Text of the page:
TCU beats Kansas 20-6 in Big 12 opener

09/15/2012 6:47 PM

08/05/2014 8:58 PM

It was late on Saturday afternoon, and Charlie Weis was grinning his toothy grin and facing a room full of reporters and microphones. Nearly 30 minutes earlier, Weis had watched his Kansas Jayhawks lose, 20-6, to No. 16 TCU at Memorial Stadium, a defeat that dropped his team to 1-2.

Weis has a habit of forcing smiles after losses — or at least, he has so far in his short time at KU. Sometimes, like after last week’s one-point loss to Rice, it feels more like gallows humor — the situation so dire you have no choice but to swallow it with a smile.

But on Saturday, as he took stock of his program after three games, Weis tried to stir a little optimism into his postgame, state-of-the-team speech.

If the Rice game was followed by a moment of shock, Weis says, the loss to TCU felt completely different — an emotion crystallized during an on-field huddle in the game’s final seconds.

“It was a teaching moment,” Weis said, “about turning the corner.”

The message?

“Hey, everyone came in here today thinking you were gonna get the crap kicked out of ya,” Weis said he told his players. “That didn’t turn out that way, did it?”

This is the optimistic view, of course. The other side: The Jayhawks were a few fortunate TCU turnovers away from losing by three or four touchdowns.

But on Saturday, Weis attempted to steer the conversation back to the hopeful side of Saturday’s loss. As the Jayhawks move on to the rest of their schedule — a nonconference game at Northern Illinois next week followed by the rest of the Big 12 round-robin — maybe the KU players will remember how it felt to hang tough against a top-20 team for the better part of three quarters.

“We see what everyone says,” senior defensive end Toben Opurum said. “We see that people don’t respect us; people picking us to lose 44-21 and everything. But you gotta realize, that we put in way too much work to be losing close games like this.”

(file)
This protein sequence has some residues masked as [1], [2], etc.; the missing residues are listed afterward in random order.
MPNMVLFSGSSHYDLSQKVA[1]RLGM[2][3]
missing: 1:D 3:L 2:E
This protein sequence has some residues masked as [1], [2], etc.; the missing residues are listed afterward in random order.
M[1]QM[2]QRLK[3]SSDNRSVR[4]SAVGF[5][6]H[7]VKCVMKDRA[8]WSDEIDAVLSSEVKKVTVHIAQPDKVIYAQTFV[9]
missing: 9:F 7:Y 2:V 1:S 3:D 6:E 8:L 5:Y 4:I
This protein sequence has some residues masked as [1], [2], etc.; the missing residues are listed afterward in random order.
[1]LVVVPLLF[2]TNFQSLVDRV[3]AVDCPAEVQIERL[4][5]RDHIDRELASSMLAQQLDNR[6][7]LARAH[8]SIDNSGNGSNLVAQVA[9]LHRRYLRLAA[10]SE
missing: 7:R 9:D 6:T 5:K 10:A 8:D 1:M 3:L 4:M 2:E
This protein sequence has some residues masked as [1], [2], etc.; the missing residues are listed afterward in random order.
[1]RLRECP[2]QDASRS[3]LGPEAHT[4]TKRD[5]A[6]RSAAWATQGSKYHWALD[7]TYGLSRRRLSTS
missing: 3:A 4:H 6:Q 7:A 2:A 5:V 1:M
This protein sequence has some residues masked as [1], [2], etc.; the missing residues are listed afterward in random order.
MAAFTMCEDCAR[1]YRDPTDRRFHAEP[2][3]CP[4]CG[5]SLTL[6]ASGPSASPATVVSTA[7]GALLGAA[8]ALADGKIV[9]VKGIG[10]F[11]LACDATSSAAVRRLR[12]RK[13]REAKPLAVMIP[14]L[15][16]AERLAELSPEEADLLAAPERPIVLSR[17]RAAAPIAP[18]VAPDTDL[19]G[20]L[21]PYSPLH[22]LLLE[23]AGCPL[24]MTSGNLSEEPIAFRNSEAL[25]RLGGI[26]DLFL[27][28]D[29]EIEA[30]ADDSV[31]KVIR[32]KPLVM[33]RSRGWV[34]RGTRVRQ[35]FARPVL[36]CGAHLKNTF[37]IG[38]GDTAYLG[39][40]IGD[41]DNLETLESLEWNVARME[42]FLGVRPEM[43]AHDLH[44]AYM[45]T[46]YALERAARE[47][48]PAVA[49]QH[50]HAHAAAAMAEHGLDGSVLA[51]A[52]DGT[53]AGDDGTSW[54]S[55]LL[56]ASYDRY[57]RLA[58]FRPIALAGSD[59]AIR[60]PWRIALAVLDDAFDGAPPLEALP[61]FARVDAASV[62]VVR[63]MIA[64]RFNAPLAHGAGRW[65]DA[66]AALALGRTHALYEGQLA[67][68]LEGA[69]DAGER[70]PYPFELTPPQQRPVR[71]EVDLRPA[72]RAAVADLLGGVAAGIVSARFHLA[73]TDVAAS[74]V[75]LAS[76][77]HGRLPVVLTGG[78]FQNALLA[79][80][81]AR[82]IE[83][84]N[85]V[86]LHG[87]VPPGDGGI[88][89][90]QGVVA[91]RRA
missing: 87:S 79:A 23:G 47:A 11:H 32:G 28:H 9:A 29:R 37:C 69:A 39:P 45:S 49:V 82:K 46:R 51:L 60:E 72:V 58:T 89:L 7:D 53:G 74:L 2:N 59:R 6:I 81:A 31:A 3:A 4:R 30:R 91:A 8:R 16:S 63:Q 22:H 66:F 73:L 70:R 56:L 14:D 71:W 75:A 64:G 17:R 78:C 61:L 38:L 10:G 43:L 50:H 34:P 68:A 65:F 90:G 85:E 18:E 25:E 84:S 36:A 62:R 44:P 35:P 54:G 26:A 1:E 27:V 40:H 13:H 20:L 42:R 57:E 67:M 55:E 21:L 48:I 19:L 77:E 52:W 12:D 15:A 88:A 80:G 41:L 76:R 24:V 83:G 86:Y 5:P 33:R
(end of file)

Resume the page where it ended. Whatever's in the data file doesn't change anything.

The Jayhawks were a three-touchdown underdog against a motivated TCU program playing its first Big 12 game. So that provides some context for the good things KU achieved.

The defense forced four fumbles — that now makes 12 turnovers for KU in three games — and three came inside the TCU 10-yard line. Safety Bradley McDougald came around the edge and stripped the ball from TCU quarterback Casey Pachall midway through the first quarter. And Opurum kept a touchdown off the board early in the fourth, chasing down Pachall and forcing a fumble at the goal line.

But despite the early turnovers, the Jayhawks still trailed 7-3 after one quarter and 10-6 at halftime.

If there was a decisive momentum swing, it came early in the third quarter, when the Jayhawks opened the second half with the ball and had two chances to take the lead. KU, however, managed one first down during their first two drives.

Moments later, after a Kansas punt, the Jayhawks’ defense had forced another quick third down. Opurum came off the edge on the next play, but Pachall evaded the rush and found receiver Brandon Carter on a short pass that pin-balled into a 33-yard gain. Six plays later, Pachall found Carter on a 25-yard touchdown catch. The Horned Frogs led 17-6. And KU had no answer.

Senior quarterback Dayne Crist, who was 9 for 12 passing in the first half, finished 19 for 39 for 303 yards. And even when Crist coughed up a fumble inside the TCU 5 with more than a minute left, a miracle comeback appeared unlikely.

Crist wasn’t helped by a couple of big drops. And many of the incompletions came late, when Weis ditched the running game in an attempt to dig out of the double-digit hole.

Weis was quick to deflect the instant criticism away from Crist. But, Weis said, to beat a team such as TCU, a team with a young defense, the Jayhawks needed to make some more big plays in the passing game.

“We won a lot of battles within the game,” Crist said, “but didn’t win enough to win the game.”

The Jayhawks, who were playing without injured receiver Kale Pick, finished 2 of 13 on third-down conversions.

“Once again, situational football has been not good,” Weis said. “We haven’t been good on third down, and we haven’t been good on scoring touchdowns in the red zone. And really, that’s where it really comes down to.”

The Jayhawks proved they were good enough not to get rolled by a top-20 team. But that message also has an expiration date.

“It’s not OK,” Opurum said. “This isn’t the Kansas of last year or the year before. We gotta be able to finish games like this. I give credit to TCU for finishing the game, but we can only finish close too many times. We gotta turn the corner at some point.”

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